While bruteforcing is the most common when it comes to cracking, it is the most inefficient, most likely taking months or centuries (or a millennium) to crack. Rule-based attacks and mask attacks can massively increase the effectiveness of your attack and dramatically lower the cracking time. They are the best way to crack, I recommend learning them. For more info look in the hashcat forums.
For the sake of this tutorial I already know the password for the container, so I am using a dictionary attack with a custom dictionary file (a text file with the password in). There are many good dictionary files you can use based on known passwords, Rockyou is a good one and can be downloaded along with others here.
Once you have the partition image and the header image copied to linux and hashcat is ready, you want to run this command from the terminal, from the location your image files are.
This runs hashcat using a dictionary attack, using a dictionary called “Dictionary.txt”
./hashcat-3.5.0/hashcat64.bin -m 14600 -a 0 -w 3 LUKS_Partition.001 Dictionary.txt -o luks_password.txt
The general hashcat syntax is:
hashcat <METHOD> <HASH> <DICTIONARY> <OUTPUT>
In this instance:
-m = hash method - 14600 for LUK encryption
-a = Crack method - 0 for standard dictionary (3 for bruteforce)
-w = resource allocation - 3 for high
LUKS_Partition.001 = Encrypted partition
Dictionary.txt = dictionary
-o = output luks_password.txt
You should see this result (I’ve obscured my password):
5. Decrypting the partition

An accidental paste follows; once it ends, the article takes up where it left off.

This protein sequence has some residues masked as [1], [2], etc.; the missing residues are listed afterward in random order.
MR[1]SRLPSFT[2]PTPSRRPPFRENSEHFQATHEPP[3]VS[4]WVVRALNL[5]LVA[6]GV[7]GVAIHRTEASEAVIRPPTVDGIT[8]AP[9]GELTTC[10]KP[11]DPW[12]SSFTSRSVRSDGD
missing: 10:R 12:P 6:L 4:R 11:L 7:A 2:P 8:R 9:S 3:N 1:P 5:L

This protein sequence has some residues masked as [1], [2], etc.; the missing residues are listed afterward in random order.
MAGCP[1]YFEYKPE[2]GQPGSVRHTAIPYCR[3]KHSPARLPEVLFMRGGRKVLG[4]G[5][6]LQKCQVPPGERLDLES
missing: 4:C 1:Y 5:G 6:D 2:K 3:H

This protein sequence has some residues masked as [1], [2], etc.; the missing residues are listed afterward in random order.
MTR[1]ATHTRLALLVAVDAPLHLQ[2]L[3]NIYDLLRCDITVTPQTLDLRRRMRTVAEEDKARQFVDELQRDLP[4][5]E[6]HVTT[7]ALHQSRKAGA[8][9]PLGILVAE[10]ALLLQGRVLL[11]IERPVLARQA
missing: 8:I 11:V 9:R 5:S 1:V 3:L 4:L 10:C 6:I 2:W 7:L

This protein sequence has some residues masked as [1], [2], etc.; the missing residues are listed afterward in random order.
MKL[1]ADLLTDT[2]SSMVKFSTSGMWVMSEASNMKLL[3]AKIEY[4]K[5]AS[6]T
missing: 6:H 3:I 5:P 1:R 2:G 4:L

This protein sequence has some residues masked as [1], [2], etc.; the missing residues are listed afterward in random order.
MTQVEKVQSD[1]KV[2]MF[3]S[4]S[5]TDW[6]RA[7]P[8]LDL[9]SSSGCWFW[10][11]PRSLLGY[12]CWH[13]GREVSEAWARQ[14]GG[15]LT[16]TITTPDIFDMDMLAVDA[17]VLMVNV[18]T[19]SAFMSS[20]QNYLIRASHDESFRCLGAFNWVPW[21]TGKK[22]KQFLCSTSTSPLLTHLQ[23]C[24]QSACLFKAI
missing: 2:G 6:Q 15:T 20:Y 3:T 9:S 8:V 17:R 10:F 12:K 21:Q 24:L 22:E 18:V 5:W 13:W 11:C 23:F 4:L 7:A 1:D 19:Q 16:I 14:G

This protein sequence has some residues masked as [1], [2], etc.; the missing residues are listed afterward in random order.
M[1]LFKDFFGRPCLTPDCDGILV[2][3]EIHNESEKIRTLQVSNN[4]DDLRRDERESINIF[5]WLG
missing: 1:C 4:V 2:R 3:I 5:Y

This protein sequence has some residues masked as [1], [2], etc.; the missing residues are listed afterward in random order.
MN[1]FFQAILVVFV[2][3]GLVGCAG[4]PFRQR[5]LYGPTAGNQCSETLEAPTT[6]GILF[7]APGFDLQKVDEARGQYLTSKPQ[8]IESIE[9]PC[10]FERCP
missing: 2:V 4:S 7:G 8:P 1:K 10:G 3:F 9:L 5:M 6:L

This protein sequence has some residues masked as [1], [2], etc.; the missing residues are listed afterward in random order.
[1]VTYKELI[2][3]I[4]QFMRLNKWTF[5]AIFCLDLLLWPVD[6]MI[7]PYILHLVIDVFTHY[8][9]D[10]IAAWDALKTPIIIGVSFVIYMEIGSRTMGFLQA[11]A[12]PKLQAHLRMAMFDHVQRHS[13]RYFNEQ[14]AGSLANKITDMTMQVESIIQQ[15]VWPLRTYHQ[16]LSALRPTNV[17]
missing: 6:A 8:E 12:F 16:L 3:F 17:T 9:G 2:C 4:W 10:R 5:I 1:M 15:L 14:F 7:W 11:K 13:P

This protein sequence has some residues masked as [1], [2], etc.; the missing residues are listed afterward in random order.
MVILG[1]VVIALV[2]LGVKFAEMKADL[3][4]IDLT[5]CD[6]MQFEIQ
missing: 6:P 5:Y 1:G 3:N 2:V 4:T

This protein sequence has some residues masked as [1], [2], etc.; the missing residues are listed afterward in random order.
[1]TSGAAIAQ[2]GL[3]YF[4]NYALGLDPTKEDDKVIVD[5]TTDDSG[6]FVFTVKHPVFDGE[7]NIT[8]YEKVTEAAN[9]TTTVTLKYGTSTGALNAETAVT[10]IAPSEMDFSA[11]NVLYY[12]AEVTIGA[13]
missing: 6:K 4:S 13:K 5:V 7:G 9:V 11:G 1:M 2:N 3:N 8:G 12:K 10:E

Now we have the password we can decrypt the container! Using cryptsetup with the command:
sudo cryptsetup luksopen LUKS_Partition.001 Decrypted_partition
Enter your admin password, then enter the LUKS password provided by hashcat. This will create a ‘file’ of the decrypted partition at: /dev/mapper/Decrypted_partition. Using ls we can see it:
6. Mounting the partition
First create a location you want to mount it to:
sudo mkdir /mnt/Decrypted_partition
if you try to mount it with:
sudo mount /dev/mapper/Decrypted_partition /mnt/Decrypted_partition
You’ll likely get the error of “mount: Unknown Filesystem type”
If so, just run:
sudo apt-get install lvm2
This shows you the logical volumes in the decrypted partition and we can now mount the root partition with:
sudo mount /dev/macdeb-vg/root /mnt/Decrypted_partition –r
-r FOR READ ONLY!
We could also easily mount the swap partition using the same mkdir and mount command.
7. Browsing the data
We can now browse to the /mnt/Decrypted_partition and see our previously hidden data!
8. Imaging the de-crypted partition
Imaging the decrypted data is now easy using dd or even better dc3dd! But make sure you point it to /dev/mac-deb-vg. I used the command:
sudo dc3dd if=/dev/macdeb-vg/root of=/media/Patrick/KINGSTON/decrypted_partition.dd
9. Viewing it in EnCase!
With the decrypted partition imaged, we can load it into EnCase or any other tool and see that the data is now readable.
Thanks again for reading. If you have any comments or suggestions, please comment them below!
About The Author
Patrick Bell is a Digital Investigator for West Yorkshire Police. Graduating in 2015 with a 1st Class Hons in Computer Forensics BSc, he is skilled in both mobile and computer examinations. You can contact him at: Patrick@pnb.io, find out more about his skills and experience on LinkedIn or follow his Practical Forensics blog.